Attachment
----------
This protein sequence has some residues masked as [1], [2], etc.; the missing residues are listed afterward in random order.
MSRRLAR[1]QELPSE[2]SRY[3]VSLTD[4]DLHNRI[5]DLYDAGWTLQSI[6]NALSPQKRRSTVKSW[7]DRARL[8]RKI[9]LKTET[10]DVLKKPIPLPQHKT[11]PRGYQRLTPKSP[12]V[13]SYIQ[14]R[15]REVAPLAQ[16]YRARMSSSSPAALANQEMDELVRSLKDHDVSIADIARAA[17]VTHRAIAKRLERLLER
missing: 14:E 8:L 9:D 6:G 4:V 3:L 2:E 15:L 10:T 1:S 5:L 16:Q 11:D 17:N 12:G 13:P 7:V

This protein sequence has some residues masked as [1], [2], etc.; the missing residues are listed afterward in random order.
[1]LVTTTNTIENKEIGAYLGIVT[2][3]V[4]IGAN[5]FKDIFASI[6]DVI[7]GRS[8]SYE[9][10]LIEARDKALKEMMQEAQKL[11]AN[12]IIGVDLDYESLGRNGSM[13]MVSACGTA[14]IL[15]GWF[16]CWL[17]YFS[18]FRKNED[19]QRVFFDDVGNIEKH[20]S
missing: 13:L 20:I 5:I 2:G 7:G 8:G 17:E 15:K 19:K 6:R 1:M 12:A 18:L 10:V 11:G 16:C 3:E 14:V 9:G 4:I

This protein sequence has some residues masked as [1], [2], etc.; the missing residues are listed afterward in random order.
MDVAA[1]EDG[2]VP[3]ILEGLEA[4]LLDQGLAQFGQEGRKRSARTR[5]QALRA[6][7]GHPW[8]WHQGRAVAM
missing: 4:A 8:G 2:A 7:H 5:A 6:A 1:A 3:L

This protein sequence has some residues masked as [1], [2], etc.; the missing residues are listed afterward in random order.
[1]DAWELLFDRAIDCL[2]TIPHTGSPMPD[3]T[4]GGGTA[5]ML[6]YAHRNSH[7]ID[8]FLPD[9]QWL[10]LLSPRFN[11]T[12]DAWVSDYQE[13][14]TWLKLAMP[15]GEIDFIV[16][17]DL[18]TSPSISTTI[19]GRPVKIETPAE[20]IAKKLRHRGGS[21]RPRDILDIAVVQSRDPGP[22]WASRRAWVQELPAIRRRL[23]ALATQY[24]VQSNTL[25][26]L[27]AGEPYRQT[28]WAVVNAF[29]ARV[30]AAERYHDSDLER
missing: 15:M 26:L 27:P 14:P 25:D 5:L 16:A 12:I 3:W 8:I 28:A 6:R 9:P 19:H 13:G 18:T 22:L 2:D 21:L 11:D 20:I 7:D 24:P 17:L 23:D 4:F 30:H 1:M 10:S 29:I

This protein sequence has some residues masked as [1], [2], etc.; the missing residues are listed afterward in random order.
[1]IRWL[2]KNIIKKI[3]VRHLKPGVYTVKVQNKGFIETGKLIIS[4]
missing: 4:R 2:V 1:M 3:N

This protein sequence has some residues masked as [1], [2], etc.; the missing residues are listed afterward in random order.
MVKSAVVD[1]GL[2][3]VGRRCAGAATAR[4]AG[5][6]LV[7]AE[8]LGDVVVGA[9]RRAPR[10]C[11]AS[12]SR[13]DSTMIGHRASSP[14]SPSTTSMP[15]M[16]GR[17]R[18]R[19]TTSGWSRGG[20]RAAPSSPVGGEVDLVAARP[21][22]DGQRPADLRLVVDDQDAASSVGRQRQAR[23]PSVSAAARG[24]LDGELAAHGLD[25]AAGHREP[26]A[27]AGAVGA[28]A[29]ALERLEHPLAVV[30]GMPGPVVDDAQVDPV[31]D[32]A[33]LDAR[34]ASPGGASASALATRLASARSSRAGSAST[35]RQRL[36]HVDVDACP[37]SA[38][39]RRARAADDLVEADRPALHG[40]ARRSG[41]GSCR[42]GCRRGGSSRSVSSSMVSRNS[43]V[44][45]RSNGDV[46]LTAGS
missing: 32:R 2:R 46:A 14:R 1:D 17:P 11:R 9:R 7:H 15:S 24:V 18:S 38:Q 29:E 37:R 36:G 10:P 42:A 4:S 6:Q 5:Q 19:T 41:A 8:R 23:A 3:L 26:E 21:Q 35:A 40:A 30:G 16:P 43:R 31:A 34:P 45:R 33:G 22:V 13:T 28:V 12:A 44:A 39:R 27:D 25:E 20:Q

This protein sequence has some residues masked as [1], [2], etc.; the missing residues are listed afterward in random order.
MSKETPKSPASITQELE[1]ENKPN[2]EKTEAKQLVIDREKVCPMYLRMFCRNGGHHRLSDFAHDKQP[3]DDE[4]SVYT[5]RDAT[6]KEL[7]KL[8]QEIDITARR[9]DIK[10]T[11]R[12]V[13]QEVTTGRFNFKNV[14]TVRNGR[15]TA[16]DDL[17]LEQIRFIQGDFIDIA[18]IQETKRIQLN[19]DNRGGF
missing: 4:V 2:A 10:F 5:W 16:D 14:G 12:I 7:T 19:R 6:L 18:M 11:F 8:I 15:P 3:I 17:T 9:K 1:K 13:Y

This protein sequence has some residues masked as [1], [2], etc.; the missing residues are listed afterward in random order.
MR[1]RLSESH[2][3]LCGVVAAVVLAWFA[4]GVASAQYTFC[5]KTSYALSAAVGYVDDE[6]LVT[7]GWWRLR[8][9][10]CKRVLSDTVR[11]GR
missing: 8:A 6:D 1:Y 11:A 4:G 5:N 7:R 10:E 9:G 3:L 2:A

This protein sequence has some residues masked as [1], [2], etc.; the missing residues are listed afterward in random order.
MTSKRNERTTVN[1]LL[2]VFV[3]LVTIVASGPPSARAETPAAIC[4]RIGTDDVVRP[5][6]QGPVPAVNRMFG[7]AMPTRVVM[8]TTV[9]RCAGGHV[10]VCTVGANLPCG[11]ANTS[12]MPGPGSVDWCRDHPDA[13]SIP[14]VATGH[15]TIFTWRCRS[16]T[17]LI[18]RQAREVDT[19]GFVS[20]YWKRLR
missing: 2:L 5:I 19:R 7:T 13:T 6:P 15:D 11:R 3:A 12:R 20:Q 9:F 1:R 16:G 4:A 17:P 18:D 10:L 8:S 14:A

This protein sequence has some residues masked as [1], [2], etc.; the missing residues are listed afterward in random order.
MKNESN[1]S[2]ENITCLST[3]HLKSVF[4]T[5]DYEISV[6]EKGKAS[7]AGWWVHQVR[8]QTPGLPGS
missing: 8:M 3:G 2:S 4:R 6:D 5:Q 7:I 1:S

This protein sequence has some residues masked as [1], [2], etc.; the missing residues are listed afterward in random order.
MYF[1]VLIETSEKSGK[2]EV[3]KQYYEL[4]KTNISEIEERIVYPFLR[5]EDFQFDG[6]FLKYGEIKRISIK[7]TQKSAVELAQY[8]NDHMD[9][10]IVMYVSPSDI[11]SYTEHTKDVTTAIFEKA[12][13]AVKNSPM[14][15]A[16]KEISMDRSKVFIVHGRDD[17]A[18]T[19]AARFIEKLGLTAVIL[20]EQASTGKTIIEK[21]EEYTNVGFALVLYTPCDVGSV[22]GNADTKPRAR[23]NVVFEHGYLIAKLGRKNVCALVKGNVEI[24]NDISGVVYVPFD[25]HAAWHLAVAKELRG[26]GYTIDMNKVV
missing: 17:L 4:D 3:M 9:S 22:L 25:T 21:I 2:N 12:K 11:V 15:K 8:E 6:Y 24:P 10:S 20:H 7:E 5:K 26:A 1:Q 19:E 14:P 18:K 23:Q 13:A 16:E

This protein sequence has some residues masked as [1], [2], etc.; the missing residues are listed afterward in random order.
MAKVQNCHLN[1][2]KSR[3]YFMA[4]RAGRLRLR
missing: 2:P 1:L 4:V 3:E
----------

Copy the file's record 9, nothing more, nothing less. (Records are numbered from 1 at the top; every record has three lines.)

This protein sequence has some residues masked as [1], [2], etc.; the missing residues are listed afterward in random order.
MTSKRNERTTVN[1]LL[2]VFV[3]LVTIVASGPPSARAETPAAIC[4]RIGTDDVVRP[5][6]QGPVPAVNRMFG[7]AMPTRVVM[8]TTV[9]RCAGGHV[10]VCTVGANLPCG[11]ANTS[12]MPGPGSVDWCRDHPDA[13]SIP[14]VATGH[15]TIFTWRCRS[16]T[17]LI[18]RQAREVDT[19]GFVS[20]YWKRLR
missing: 2:L 5:I 19:R 7:T 13:T 6:P 15:D 11:R 3:A 12:R 20:Q 9:F 1:R 16:G 4:A 17:P 18:D 10:L 8:S 14:A